Father of disappeared American teen to search for his daughter's body in waters off Aruba

Natalee Holloway's father and a team of experts will search for his daughter's body in waters off Aruba following the recent re-arrest of three suspects in the case.

Dave Holloway told The Associated Press that he believes his daughter's body was thrown into the ocean in deeper waters than those already searched. He said he based that belief on conversations with a police official and a private forensic expert.

Holloway said a private boat owner is providing divers, sonar equipment and the ability to map the ocean floor.

"It's like this: we've searched all the land areas ... It's common knowledge on the island that if someone were to dispose of the body, it would be out in the ocean," he said by telephone.

Authorities never searched in waters deeper than 100 meters (330 feet), so the family do so now that it has the capability, equipment and expertise, Holloway said, adding that police would be alerted if anything is found.

On Wednesday, authorities announced they had re-arrested Dutch student Joran van der Sloot and two Surinamese brothers, Satish and Deepak Kalpoe, on suspicion of involvement in voluntary manslaughter and causing serious bodily harm that resulted in the death of Holloway.

"I hope I'm not going to be disappointed," Dave Holloway said. "We've seen these arrests and re-arrests in the past."

Holloway, of Mountain Brook, Alabama, was last seen leaving a bar with the three men on May 30, 2005, hours before she was scheduled to fly home with high school classmates celebrating their graduation on the Dutch Caribbean island. She was 18 at the time.

Hundreds of volunteers, Aruban soldiers, police and FBI agents - even Dutch air force planes - searched for the missing teen, but no trace was ever found.

Van der Sloot and the Kalpoe brothers previously had been detained on suspicion of involvement in the woman's death, but they denied involvement and a judge released them for lack of evidence.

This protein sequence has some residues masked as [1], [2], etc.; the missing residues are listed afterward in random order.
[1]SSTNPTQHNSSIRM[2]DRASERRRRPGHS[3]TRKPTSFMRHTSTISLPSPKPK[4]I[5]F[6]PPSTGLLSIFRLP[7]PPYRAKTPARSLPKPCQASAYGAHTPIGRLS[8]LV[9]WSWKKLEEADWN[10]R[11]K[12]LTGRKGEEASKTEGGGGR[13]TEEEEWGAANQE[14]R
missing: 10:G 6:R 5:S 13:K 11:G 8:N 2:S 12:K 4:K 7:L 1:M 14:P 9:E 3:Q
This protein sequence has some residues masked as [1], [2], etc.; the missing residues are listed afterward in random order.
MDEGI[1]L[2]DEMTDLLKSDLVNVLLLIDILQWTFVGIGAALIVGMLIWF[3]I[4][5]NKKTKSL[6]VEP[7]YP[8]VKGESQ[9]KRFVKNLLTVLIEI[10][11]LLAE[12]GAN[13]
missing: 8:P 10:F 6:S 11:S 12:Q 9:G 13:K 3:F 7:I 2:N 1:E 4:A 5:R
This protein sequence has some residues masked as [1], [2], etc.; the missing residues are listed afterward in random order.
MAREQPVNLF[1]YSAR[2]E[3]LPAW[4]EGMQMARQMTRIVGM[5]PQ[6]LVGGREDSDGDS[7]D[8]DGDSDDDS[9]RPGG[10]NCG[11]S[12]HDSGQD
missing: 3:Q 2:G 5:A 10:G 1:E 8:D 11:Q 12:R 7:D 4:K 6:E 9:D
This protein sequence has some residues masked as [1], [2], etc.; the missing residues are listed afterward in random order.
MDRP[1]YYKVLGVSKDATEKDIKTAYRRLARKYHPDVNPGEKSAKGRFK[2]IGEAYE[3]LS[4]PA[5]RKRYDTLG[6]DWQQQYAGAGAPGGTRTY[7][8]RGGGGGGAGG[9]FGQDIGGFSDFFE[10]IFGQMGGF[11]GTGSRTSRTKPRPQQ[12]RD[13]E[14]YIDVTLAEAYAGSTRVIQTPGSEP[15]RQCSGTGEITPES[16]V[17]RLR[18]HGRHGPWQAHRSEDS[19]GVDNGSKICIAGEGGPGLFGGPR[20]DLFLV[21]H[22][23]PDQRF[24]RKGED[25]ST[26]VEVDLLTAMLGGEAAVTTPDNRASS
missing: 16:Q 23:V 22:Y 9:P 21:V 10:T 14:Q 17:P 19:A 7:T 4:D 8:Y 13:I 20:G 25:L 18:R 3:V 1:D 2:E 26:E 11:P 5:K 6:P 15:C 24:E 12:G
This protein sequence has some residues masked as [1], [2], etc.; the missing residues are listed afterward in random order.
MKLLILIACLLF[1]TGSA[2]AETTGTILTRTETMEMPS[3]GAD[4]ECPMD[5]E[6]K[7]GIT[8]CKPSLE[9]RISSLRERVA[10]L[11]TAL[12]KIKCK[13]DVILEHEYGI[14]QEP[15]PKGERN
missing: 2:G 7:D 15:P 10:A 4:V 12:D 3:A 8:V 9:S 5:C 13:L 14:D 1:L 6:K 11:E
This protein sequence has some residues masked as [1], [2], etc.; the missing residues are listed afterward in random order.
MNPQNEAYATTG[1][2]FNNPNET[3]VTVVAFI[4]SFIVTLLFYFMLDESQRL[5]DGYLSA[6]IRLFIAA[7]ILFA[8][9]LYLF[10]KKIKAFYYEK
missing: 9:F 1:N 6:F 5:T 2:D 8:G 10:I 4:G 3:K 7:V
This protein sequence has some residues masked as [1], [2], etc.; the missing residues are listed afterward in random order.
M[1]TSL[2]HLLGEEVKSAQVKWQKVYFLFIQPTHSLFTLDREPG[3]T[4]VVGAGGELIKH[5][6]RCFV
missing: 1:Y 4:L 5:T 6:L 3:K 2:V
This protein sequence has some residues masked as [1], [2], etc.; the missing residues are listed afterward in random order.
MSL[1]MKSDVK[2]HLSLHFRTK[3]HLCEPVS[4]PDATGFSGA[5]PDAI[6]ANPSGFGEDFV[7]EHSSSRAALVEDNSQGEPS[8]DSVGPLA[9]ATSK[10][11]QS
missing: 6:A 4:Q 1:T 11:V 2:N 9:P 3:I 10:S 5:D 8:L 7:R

Van der Sloot, 20, was re-arrested in the Netherlands, where he was attending a university. The Kalpoe brothers - Deepak is 24, Satish, 21 - were taken into custody in Aruba.

Authorities said that "further investigation into the disappearance has led to new incriminating evidence."

On Thursday, a Dutch judge confirmed that van der Sloot had been arrested properly, clearing the way for his transfer to Aruba within days, the island's prosecutor Dop Kruimel said in a telephone interview.

Van der Sloot's Dutch attorney, Leon van den Eeden, criticized the decision, saying his client had worked hard to build a life in the Netherlands.

Van der Sloot's mother, Anita, said by telephone that investigators had recently questioned her family and that of the Kalpoe brothers.

"The questions they asked were so obvious: things like, 'Why did Joran leave his shoes on the beach,"' she said, referring to the place where her son said he kissed Holloway alone before her disappearance. "I think it's ridiculous after two-and-a-half years to be doing this."

The brothers were expected to make an initial appearance in an Aruban court Friday, when prosecutors were expected to present the new evidence to a judge.

They are being held in separate jails and Mos said prosecutors believe they should be represented by separate attorneys to prevent a conflict of interest.

The Kalpoes' attorney, David Kock, did not return a call for comment Thursday, but he told a local radio station that the arrests were "an action of despair."

"There was no reason for their arrest now," he said. "We will take all kinds of measures to give our clients their freedom as soon as possible."

In April, investigators from the Netherlands dug around the home of van der Sloot's family for two days without revealing what prompted the search. Then in May, Dutch and Aruban investigators visited the home where Deepak and Satish Kalpoe live with their parents for what authorities termed an "inspection."

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Author`s name Angela Antonova